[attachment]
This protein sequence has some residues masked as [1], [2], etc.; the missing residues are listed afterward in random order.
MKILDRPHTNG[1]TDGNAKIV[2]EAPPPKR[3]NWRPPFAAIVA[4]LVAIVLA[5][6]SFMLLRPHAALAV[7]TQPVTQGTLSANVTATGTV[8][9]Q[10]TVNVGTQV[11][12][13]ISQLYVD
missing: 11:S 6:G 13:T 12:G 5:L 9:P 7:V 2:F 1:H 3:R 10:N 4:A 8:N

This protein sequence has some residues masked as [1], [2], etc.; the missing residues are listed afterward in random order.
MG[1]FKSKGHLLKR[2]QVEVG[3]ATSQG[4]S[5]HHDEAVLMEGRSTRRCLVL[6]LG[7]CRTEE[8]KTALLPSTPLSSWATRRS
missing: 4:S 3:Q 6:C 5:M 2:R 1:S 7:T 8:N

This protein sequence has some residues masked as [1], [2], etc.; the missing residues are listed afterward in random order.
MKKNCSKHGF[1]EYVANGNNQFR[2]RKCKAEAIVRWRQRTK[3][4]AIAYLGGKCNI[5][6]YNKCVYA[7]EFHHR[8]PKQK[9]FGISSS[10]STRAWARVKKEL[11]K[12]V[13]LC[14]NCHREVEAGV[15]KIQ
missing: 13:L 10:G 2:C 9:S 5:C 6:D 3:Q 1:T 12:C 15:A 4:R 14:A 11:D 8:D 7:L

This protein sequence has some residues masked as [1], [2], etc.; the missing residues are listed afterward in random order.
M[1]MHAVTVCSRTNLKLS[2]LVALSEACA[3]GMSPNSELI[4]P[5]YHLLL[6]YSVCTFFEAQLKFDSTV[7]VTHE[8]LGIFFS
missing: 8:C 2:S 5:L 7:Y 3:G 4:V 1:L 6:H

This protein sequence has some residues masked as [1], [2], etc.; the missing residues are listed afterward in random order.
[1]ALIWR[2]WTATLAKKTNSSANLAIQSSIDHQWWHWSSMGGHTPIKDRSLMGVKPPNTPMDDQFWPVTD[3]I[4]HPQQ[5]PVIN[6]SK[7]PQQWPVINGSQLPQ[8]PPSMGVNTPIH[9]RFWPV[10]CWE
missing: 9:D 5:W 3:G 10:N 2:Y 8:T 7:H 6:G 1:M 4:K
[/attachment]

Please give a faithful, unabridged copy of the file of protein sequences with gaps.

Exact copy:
This protein sequence has some residues masked as [1], [2], etc.; the missing residues are listed afterward in random order.
MKILDRPHTNG[1]TDGNAKIV[2]EAPPPKR[3]NWRPPFAAIVA[4]LVAIVLA[5][6]SFMLLRPHAALAV[7]TQPVTQGTLSANVTATGTV[8][9]Q[10]TVNVGTQV[11][12][13]ISQLYVD
missing: 11:S 6:G 13:T 12:G 5:L 9:P 7:V 2:F 1:H 3:R 10:N 4:A 8:N

This protein sequence has some residues masked as [1], [2], etc.; the missing residues are listed afterward in random order.
MG[1]FKSKGHLLKR[2]QVEVG[3]ATSQG[4]S[5]HHDEAVLMEGRSTRRCLVL[6]LG[7]CRTEE[8]KTALLPSTPLSSWATRRS
missing: 4:S 3:Q 6:C 5:M 2:R 1:S 7:T 8:N

This protein sequence has some residues masked as [1], [2], etc.; the missing residues are listed afterward in random order.
MKKNCSKHGF[1]EYVANGNNQFR[2]RKCKAEAIVRWRQRTK[3][4]AIAYLGGKCNI[5][6]YNKCVYA[7]EFHHR[8]PKQK[9]FGISSS[10]STRAWARVKKEL[11]K[12]V[13]LC[14]NCHREVEAGV[15]KIQ
missing: 13:L 10:G 2:C 9:S 5:C 6:D 3:Q 1:T 12:C 15:A 4:R 14:A 11:D 8:D 7:L

This protein sequence has some residues masked as [1], [2], etc.; the missing residues are listed afterward in random order.
M[1]MHAVTVCSRTNLKLS[2]LVALSEACA[3]GMSPNSELI[4]P[5]YHLLL[6]YSVCTFFEAQLKFDSTV[7]VTHE[8]LGIFFS
missing: 8:C 2:S 5:L 7:Y 3:G 4:V 1:L 6:H

This protein sequence has some residues masked as [1], [2], etc.; the missing residues are listed afterward in random order.
[1]ALIWR[2]WTATLAKKTNSSANLAIQSSIDHQWWHWSSMGGHTPIKDRSLMGVKPPNTPMDDQFWPVTD[3]I[4]HPQQ[5]PVIN[6]SK[7]PQQWPVINGSQLPQ[8]PPSMGVNTPIH[9]RFWPV[10]CWE
missing: 9:D 5:W 3:G 10:N 2:Y 8:T 7:H 6:G 1:M 4:K